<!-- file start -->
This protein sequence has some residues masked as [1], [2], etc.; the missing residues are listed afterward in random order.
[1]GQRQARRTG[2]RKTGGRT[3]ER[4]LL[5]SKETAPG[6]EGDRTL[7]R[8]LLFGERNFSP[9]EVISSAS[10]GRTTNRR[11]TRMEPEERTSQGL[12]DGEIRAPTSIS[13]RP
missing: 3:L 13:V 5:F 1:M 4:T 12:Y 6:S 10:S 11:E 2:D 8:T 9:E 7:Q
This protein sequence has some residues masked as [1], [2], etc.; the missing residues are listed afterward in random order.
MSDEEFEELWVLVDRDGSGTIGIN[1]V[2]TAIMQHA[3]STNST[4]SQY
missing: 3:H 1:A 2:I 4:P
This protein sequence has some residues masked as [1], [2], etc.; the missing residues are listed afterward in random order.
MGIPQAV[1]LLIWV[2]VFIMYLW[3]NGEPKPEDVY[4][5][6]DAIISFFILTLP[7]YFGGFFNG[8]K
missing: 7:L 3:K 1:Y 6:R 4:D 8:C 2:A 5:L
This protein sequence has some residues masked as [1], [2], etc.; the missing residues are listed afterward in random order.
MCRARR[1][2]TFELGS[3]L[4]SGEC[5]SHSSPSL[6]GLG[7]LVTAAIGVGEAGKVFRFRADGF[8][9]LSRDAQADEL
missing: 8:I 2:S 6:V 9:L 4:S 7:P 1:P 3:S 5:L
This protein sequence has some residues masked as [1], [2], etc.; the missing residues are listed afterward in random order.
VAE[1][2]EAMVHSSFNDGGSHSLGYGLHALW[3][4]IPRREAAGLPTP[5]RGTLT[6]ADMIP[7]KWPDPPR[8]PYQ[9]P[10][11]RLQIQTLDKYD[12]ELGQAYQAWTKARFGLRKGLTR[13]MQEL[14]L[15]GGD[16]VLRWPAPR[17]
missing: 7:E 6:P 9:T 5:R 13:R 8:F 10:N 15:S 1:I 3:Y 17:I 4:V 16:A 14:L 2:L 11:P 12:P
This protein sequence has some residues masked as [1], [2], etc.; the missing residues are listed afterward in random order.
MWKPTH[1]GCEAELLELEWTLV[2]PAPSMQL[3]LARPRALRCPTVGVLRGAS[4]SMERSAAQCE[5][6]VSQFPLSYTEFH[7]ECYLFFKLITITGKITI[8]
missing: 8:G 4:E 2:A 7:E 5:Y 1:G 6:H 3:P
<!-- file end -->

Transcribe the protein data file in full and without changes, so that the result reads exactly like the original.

This protein sequence has some residues masked as [1], [2], etc.; the missing residues are listed afterward in random order.
[1]GQRQARRTG[2]RKTGGRT[3]ER[4]LL[5]SKETAPG[6]EGDRTL[7]R[8]LLFGERNFSP[9]EVISSAS[10]GRTTNRR[11]TRMEPEERTSQGL[12]DGEIRAPTSIS[13]RP
missing: 3:L 13:V 5:F 1:M 4:T 12:Y 6:S 10:S 11:E 2:D 8:T 9:E 7:Q
This protein sequence has some residues masked as [1], [2], etc.; the missing residues are listed afterward in random order.
MSDEEFEELWVLVDRDGSGTIGIN[1]V[2]TAIMQHA[3]STNST[4]SQY
missing: 3:H 1:A 2:I 4:P
This protein sequence has some residues masked as [1], [2], etc.; the missing residues are listed afterward in random order.
MGIPQAV[1]LLIWV[2]VFIMYLW[3]NGEPKPEDVY[4][5][6]DAIISFFILTLP[7]YFGGFFNG[8]K
missing: 7:L 3:K 1:Y 6:R 4:D 8:C 2:A 5:L
This protein sequence has some residues masked as [1], [2], etc.; the missing residues are listed afterward in random order.
MCRARR[1][2]TFELGS[3]L[4]SGEC[5]SHSSPSL[6]GLG[7]LVTAAIGVGEAGKVFRFRADGF[8][9]LSRDAQADEL
missing: 8:I 2:S 6:V 9:L 4:S 7:P 1:P 3:S 5:L
This protein sequence has some residues masked as [1], [2], etc.; the missing residues are listed afterward in random order.
VAE[1][2]EAMVHSSFNDGGSHSLGYGLHALW[3][4]IPRREAAGLPTP[5]RGTLT[6]ADMIP[7]KWPDPPR[8]PYQ[9]P[10][11]RLQIQTLDKYD[12]ELGQAYQAWTKARFGLRKGLTR[13]MQEL[14]L[15]GGD[16]VLRWPAPR[17]
missing: 7:E 6:P 9:T 5:R 13:R 8:F 10:N 15:S 1:I 3:Y 17:I 4:V 16:A 14:L 2:L 11:P 12:P
This protein sequence has some residues masked as [1], [2], etc.; the missing residues are listed afterward in random order.
MWKPTH[1]GCEAELLELEWTLV[2]PAPSMQL[3]LARPRALRCPTVGVLRGAS[4]SMERSAAQCE[5][6]VSQFPLSYTEFH[7]ECYLFFKLITITGKITI[8]
missing: 8:G 4:E 2:A 7:E 5:Y 1:G 6:H 3:P